Between 1978-1984, photographer Edward Colver documented the Los Angeles underground scenes and subcultures that included the adolescent beginnings of...
Between 1978-1984, photographer Edward Colver documented the Los Angeles underground scenes and subcultures that included the adolescent beginnings of punk, hardcore, New Wave, Industrial, thrash, ETC. Photographing relentlessly, Colver shot thousands of bands that would later become the most iconic musicians of their generation and genres. On September 20th in Los Angeles, Lethal Amounts will be presenting Colver’s work in an exhibition entitled Idle Worship.
30 years ago I went to my first punk show in the DC area. It was Naked Raygun, TSOL, MIA, Government Issue and the Cereal Killers at WUST Hall. Back then I didn’t have a camera nor the balls to photograph the bands, punks and skinheads at these shows, but I remembered the energy, the fun and the danger that swirled like a tornado at these events. For the last four years, I’ve been shooting the current hardcore and punk scene in DC and Baltimore which has been making waves in our area and beyond
Phil Knott’s portraits of the Afropunk scene show “the other black experience” among fans of alternative music.
A group of researchers at Yale just launched “a web-based platform for organizing, searching, and visualizing the 170,000 photographs from 1935 to 1945 created by the United States Farm Security Administration and Office of War Information (FSA-OWI).”
Photographer Olaf Schuelke happens upon an illegal punk rock concert in Yangon.
n the eve of this year’s Water Festival in Myanmar’s main city, a colorful crowd gathers under an inner-city bridge with passing cars on two levels. An illegal punk rock concert is about to start, with half a dozen local punk bands — Kultureshock, Rebel Riot and Chaos in Burma — on the lineup. Applying for any sort of permit for these types of events is a painstaking process that usually ends in rejection, so this gathering is truly underground. The police are expected to show up at any moment.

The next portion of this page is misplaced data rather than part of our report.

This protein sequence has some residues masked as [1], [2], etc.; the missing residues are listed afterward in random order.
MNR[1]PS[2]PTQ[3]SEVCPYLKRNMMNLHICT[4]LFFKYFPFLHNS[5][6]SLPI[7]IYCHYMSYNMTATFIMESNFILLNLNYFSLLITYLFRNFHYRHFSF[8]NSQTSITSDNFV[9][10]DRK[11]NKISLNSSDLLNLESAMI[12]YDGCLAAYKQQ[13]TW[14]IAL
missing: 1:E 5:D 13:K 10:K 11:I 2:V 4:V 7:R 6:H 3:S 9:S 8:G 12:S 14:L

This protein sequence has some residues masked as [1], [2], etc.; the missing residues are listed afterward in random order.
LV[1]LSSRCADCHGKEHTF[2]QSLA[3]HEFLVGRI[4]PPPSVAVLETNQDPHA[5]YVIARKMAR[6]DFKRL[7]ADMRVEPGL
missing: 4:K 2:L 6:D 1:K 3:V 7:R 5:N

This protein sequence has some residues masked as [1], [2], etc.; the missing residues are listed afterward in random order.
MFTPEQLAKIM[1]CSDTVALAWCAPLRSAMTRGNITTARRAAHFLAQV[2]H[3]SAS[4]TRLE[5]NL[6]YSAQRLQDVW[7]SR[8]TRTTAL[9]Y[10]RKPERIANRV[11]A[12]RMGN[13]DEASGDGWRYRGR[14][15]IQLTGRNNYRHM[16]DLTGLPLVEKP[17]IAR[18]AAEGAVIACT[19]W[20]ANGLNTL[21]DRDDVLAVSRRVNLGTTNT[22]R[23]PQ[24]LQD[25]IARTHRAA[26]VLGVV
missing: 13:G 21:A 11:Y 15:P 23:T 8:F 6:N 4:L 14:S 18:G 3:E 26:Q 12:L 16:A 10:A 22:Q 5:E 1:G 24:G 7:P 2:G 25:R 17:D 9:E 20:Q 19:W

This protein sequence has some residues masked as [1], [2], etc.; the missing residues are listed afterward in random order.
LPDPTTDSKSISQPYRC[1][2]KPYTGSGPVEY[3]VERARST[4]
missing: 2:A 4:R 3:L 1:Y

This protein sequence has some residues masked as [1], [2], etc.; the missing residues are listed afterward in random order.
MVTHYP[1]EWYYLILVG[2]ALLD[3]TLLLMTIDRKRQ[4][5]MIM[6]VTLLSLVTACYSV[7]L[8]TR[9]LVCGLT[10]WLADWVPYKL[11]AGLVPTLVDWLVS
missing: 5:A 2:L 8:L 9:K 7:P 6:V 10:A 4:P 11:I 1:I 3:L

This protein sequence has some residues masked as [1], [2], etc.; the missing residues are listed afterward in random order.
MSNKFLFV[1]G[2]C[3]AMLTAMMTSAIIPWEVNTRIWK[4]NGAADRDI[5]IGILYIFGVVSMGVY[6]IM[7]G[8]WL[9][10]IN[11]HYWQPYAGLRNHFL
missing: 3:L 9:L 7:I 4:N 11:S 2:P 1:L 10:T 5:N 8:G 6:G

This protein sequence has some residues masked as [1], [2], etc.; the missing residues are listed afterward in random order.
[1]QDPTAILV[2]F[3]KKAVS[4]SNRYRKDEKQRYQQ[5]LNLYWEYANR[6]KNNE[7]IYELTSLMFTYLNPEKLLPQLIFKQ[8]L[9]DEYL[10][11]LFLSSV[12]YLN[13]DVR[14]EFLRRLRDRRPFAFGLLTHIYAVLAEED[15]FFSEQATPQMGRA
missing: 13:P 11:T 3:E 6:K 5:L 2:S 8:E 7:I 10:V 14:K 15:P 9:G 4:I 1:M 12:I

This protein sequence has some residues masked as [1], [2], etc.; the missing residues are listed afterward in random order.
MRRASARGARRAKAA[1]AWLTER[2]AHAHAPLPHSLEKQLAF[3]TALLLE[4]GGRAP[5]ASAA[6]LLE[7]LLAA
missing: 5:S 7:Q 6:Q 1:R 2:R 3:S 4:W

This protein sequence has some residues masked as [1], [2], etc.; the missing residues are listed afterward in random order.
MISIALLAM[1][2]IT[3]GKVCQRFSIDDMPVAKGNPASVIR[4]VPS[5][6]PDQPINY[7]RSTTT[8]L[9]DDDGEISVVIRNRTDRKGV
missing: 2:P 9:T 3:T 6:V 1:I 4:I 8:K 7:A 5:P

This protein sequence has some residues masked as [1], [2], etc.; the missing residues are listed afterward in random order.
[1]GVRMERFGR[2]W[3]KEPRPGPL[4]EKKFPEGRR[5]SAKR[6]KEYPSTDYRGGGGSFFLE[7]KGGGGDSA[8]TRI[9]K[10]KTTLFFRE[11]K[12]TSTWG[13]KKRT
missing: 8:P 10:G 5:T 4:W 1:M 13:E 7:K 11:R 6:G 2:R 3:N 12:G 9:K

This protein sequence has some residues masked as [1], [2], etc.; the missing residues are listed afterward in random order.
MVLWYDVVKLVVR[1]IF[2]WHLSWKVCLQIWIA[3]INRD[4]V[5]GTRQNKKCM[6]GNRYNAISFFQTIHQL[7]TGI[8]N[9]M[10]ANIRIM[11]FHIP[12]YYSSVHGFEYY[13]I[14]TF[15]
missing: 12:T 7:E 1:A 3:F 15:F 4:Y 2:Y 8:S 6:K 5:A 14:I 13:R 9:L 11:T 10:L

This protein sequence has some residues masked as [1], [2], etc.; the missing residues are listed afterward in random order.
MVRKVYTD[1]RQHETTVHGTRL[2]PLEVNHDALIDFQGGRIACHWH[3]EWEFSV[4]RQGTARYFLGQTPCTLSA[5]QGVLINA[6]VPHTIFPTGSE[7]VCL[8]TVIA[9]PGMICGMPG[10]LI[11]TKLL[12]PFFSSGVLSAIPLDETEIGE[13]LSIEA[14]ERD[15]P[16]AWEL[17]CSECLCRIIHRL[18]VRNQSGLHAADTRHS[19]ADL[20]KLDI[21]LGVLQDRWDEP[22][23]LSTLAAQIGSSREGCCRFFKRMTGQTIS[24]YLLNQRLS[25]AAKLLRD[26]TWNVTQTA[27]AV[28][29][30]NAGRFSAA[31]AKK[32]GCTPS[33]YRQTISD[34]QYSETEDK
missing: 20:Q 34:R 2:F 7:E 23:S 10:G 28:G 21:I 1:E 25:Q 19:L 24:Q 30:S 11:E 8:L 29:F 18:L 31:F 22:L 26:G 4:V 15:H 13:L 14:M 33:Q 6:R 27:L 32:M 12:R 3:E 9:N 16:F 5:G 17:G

In East Los, part of the Living Off the Wall documentary series by Vans, documentarian Angela Boatwright takes a candid, in-depth look into the punk-rock scene in East Lost Angeles. In addition to five short documentary pieces, East Los includes a satisfy
In East Los, part of the Living Off the Wall documentary series by Vans, documentarian Angela Boatwright takes a candid, in-depth look into the punk-rock scene in East Lost Angeles. In addition to five short documentary pieces, East Los includes a satisfying collection of still images by the bi-coastal photographer.
But in San Francisco, it was particular. It was called “Art and Music” The Mutants, The Dills, Flipper, Crime, SVT, The Yanks, Tuxedo Moon, The Tubes, Los Lobos, The Avengers, Dead Kennedys and Romeo Void, U2. Many of them were students at the San Francisco Art Institute. Members of The Mutants and Romeo Void of course..Chris Isaac of Silver Tones too and Bonnie Hayes & The Wild Bunch – Bonnie Hayes was one of the coolest girls in the punk scene. I was surrounded by these rock bands, both punks and artists. Suddenly these groups wanted images. They call me and say: “Stanley, I know you have pictures, you know, this magazine wants to do an article on us, etc.” And without realizing it, I became a professional photographer while still an art student….”
Punk Press . Edited by Vincent Berniere and Mariel Primois. Abrams Books, 2013. Punk Press Reviewed by Blake Andrews Punk Pres...
Punk is unpolished. In fact that's sort of the point of it. Grainy half-tones from old magazines bleeding into the gutter are completely appropriate. String a few hundred together in herky-jerky order, number the pages by hand, and you've got Punk Press the book, a wonderful assortment of posters, essays, rants, and clippings from old punk magazines circa 1968-1980
Punk Passage: A Tragicomic Romp Thru the Hardcore Axis of the SF/LA Punk Scene 1977–1981 is Ruby Ray’s first book, as DIY as anything she has ever done. Produced exclusively as a photographic ebook, Ray has amassed the best of her archive into an explosive volume of style, angst, and art set adrift the punk revolution as it swept through California like a wildfire. Ray’s photographs read as a who’s who of the time, with portraits of the Avengers, the Screamers, the Germs, the Nuns, X, the Cramps, and the Dead Kennedys, among countless others.